HTTP/1.0 200 OK Content-Type: text/html New DEA Statement Has Pain Doctors More Fearful
Pubdate: Tue, 30 Nov 2004
Source: Washington Post (DC)
Copyright: 2004 The Washington Post Company
Author: Marc Kaufman, Washington Post Staff Writer
Bookmark: (Chronic Pain)
Bookmark: (Oxycontin/Oxycodone)
Bookmark: (Treatment)


Agency Reneges On Guidelines Worked Out For Narcotics

An extensive effort to ease tensions between physicians who specialize in 
treating pain and the Drug Enforcement Administration over the use of 
morphine-based painkillers has backfired -- leaving many pain doctors and 
patients more fearful than before that they could be arrested for 
practicing what they consider good medicine.

The DEA triggered the new impasse this month when it published a statement 
clarifying its position on a number of issues central to pain medicine. The 
document discusses when a doctor is at risk of being investigated for 
alleged prescription drug diversion, whether patients with known drug 
problems can ever be prescribed narcotic painkillers and whether doctors 
can give patients prescriptions to be filled on a future date.

On all these issues, the new DEA position is at odds with a set of 
guidelines negotiated over several years by DEA officials and a group of 
leading pain-management experts. Those guidelines were posted on the 
agency's Web site in August as part of an effort to reassure doctors who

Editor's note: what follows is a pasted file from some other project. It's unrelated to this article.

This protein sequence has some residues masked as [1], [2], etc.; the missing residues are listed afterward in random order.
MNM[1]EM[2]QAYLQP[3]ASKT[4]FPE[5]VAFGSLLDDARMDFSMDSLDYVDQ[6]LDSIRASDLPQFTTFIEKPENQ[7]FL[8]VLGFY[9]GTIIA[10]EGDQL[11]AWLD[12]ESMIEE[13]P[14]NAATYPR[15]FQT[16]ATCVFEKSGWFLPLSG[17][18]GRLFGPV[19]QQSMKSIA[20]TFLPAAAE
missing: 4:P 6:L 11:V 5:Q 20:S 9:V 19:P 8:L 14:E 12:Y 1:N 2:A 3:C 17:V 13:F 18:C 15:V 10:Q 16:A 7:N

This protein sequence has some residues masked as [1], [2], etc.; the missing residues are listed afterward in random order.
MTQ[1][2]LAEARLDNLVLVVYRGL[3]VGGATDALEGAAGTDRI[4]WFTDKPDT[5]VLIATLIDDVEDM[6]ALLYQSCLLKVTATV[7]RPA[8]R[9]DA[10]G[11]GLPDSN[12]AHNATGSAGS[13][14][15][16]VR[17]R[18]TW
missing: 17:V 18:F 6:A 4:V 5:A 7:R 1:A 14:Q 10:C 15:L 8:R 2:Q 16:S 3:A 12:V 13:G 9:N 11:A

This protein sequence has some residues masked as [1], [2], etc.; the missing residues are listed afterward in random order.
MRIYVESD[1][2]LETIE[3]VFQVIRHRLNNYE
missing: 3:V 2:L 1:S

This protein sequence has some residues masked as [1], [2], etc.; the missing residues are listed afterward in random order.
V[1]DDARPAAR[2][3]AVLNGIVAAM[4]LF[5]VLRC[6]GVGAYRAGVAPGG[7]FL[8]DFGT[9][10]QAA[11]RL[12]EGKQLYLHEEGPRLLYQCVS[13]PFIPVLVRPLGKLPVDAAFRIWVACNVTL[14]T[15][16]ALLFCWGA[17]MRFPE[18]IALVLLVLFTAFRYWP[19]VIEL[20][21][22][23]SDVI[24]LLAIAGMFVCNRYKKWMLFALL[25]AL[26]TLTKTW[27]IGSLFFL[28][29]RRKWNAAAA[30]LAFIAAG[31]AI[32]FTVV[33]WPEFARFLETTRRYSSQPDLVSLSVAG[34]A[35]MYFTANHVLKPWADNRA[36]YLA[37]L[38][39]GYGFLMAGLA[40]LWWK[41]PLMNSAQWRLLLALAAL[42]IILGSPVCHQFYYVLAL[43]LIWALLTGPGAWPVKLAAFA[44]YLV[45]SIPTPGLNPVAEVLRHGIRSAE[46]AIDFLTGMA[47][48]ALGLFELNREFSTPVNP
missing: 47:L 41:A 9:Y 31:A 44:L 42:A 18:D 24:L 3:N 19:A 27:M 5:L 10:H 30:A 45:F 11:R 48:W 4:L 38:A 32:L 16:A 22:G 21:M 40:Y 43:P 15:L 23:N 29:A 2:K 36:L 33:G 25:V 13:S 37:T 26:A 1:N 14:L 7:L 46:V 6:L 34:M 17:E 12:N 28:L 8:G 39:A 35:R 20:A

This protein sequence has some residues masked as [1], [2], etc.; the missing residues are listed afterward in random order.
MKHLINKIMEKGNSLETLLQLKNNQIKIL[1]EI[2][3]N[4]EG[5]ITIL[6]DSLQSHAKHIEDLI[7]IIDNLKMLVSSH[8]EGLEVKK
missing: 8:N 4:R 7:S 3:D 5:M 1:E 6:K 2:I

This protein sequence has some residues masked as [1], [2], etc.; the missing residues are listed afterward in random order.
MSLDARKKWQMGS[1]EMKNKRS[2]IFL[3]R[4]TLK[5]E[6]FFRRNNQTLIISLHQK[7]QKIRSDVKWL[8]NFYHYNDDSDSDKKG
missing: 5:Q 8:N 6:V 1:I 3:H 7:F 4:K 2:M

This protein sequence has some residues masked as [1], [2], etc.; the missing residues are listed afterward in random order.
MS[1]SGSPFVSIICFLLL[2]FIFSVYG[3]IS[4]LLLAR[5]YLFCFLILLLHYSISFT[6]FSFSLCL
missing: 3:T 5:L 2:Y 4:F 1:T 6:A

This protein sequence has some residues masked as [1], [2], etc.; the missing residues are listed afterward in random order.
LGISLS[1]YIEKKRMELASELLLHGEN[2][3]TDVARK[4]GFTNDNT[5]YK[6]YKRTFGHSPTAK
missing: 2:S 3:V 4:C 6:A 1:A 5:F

properly prescribe narcotics, but several weeks later the document was 
abruptly removed and described by the agency as inaccurate and unofficial.

Pain-management experts have responded to the new notice with dismay, 
saying its provisions may well result in the denial of pain relief to 
millions of sufferers.

Howard A. Heit, a pain and addiction doctor in Fairfax County, said 
yesterday that "over 90 percent" of patients and doctors could face 
investigation under the new guidelines.

"This approach is chilling to me, and I work with the DEA all the time," 
Heit said in an interview. "General practitioners will see this and say, 
'Why should I prescribe opioids and risk getting into trouble?' "

In a letter to the DEA last week, David E. Joranson, a University of 
Wisconsin pain expert who led the negotiations with the agency, accused it 
of unilaterally changing important and long-standing practices. Some of the 
changes, the letter said, leave doctors confused about how they should 
prescribe painkillers and "are likely to interfere in medical practice and 
pain management."

In explaining why it took down the guidelines in early October, the DEA